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  • Susan Conrad

Lessons I've Learned from Public Speaking


The Inside Passage is a place I have hopelessly fallen in love with. It’s a place I am continually drawn back to, and it’s a place that I will never grow tired of visiting, regardless of how I get there. Occasionally a paddling trip draws me back to the Inside Passage, but more often I return to verbally and visually share my love of this place with anyone who will listen.

It’s been twenty-seven months since "INSIDE" was launched into the world. Since that time I have unintentionally set myself on a path to a career in public speaking. I’ve hauled my Mac laptop, laser pointer and lucky water bottle from the left coast to the right coast, up to beautiful British Columbia, and through a smattering of communities along the Inside Passage as far north as Skagway, Alaska. I’ve spoken at libraries, bookstores, adventure stores, bars, community halls, universities, ferry terminals, schools, conference centers, visitor centers, bike shops, kayaks shops, and on cruise ships.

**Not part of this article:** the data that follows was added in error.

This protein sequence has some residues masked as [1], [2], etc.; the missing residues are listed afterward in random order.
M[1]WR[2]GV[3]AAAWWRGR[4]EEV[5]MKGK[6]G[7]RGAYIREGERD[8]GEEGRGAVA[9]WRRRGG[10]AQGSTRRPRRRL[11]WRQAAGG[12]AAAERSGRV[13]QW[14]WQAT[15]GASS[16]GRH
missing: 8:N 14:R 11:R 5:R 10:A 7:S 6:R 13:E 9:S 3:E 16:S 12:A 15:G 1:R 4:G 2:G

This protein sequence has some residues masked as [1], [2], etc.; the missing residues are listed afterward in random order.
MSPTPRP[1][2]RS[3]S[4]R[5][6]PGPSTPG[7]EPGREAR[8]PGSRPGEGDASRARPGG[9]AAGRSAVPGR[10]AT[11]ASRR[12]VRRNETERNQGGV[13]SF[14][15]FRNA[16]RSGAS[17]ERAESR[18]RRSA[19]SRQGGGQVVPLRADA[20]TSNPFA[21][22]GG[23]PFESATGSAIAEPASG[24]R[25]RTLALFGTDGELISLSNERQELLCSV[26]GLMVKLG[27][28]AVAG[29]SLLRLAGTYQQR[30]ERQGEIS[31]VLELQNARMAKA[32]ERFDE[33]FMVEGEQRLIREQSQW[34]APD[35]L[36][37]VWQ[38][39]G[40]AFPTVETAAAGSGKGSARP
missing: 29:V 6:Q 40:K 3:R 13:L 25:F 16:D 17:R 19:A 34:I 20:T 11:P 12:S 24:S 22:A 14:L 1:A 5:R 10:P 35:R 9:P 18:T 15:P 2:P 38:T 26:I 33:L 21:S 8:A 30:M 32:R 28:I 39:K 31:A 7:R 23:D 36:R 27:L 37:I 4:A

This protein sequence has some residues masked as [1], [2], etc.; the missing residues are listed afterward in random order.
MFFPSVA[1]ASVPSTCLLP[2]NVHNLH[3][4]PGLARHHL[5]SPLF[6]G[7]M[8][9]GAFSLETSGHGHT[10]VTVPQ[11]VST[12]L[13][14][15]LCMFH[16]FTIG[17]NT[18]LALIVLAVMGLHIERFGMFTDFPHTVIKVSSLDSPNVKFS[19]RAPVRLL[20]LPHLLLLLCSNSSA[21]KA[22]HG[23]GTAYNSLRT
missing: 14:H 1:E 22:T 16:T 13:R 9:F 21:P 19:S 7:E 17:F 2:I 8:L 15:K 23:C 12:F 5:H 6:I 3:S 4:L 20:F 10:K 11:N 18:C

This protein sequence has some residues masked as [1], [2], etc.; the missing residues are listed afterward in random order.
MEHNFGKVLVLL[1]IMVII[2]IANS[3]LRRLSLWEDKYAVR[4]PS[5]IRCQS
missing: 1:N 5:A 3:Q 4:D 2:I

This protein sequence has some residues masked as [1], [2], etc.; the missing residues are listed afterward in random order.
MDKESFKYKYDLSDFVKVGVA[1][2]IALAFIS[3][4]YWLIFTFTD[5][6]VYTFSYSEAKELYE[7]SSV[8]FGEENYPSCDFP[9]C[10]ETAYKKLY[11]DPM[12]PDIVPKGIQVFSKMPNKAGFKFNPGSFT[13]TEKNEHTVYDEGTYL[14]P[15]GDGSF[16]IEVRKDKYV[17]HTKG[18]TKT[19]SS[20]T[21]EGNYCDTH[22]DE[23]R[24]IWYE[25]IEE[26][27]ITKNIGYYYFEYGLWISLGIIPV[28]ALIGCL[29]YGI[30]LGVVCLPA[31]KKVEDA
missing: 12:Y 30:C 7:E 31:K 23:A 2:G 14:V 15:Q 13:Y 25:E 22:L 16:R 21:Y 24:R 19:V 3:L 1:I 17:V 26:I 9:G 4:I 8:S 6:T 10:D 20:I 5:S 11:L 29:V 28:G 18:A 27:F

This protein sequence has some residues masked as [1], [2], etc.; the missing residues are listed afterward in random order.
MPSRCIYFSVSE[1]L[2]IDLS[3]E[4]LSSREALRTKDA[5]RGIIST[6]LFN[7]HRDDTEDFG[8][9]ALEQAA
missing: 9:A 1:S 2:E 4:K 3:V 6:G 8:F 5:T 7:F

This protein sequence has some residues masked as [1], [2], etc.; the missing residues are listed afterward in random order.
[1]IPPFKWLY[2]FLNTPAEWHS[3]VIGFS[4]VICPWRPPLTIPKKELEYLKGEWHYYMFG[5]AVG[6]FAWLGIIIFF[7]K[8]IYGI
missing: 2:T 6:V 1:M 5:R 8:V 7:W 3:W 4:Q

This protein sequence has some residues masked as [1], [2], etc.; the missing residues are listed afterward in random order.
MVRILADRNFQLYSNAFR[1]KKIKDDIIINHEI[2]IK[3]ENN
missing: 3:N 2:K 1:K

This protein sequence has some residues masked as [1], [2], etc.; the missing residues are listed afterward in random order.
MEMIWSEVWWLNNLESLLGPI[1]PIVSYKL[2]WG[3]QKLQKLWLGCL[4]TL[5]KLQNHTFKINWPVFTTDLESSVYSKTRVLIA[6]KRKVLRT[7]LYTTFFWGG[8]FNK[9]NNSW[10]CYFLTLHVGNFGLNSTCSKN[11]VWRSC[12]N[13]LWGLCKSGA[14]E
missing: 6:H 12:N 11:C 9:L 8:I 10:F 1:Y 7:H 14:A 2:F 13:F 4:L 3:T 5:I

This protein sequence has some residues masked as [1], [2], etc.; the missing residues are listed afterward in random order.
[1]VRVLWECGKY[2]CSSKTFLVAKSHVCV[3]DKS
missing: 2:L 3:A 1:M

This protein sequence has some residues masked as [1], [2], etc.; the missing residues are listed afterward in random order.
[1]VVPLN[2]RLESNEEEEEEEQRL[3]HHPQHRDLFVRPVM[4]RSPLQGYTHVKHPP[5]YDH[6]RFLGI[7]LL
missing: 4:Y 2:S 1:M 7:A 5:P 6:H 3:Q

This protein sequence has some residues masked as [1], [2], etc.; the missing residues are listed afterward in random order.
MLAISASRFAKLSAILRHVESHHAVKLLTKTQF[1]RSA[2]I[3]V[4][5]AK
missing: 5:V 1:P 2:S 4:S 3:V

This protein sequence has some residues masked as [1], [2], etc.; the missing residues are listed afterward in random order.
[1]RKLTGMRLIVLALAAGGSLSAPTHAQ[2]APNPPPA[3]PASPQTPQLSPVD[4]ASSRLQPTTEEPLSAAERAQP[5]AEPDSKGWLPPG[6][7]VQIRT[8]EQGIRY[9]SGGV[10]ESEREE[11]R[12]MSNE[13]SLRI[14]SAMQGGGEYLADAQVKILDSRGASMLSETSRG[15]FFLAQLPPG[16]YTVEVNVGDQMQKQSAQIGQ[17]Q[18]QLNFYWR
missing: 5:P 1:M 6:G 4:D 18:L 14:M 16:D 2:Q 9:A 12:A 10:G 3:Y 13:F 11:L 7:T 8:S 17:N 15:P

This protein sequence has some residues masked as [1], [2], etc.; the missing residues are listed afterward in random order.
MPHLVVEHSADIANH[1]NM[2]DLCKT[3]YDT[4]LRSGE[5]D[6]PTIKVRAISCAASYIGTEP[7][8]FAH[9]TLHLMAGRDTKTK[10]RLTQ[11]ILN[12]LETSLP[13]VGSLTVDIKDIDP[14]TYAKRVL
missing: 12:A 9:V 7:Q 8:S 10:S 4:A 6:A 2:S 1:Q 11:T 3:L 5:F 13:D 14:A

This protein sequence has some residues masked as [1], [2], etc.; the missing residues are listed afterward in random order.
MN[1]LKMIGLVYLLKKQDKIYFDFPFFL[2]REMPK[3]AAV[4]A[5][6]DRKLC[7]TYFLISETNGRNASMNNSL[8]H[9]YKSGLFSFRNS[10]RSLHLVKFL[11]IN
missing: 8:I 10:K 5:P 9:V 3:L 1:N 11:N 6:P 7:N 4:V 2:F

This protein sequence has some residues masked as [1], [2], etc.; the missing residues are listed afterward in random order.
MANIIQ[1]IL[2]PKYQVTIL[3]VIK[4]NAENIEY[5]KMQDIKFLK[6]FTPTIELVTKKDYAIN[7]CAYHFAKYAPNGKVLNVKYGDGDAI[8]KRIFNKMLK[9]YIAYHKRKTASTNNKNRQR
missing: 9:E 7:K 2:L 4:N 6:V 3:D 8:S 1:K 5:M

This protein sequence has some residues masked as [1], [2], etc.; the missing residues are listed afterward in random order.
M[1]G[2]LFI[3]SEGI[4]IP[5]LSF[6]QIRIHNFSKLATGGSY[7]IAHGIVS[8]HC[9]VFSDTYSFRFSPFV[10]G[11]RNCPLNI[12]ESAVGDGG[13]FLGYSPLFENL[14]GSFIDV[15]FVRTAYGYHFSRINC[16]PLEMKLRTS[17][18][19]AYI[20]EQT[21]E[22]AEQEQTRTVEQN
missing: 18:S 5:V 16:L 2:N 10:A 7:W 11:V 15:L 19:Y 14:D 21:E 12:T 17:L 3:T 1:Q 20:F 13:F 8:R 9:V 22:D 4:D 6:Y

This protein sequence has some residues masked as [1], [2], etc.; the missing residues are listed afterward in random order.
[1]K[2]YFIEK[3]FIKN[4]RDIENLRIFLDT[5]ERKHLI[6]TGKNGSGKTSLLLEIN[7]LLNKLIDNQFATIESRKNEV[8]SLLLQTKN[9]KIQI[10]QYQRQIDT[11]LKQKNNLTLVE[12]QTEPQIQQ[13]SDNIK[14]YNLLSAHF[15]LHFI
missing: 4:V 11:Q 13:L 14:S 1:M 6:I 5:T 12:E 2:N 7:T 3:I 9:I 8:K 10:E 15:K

My audiences have ranged from 5 people (two of who had showed up by mistake) to 650 people. I’ve spoken in rooms not much bigger than a large closet and on the massive stages of 4,000-passenger cruise liners where my images towered over me, astoundingly bigger than life.

It’s been a grand journey, this journey of the book. Paradoxically, I never intended to write a book, and there was a time not long ago when I was terrified of public speaking. This book journey has evolved into a phenomenal opportunity to inspire and motivate people, to share my love and passion of the Inside Passage, and to hopefully impart a takeaway message that will move people to want to cherish and protect this most amazing part of the world. Along the way I’ve tweaked and polished my slideshow presentations, studied Ted Talks, and internalized my narration until it flows like the currents of the Inside Passage. My efforts have not only shaped me to become a better speaker, but have helped me to become a better listener.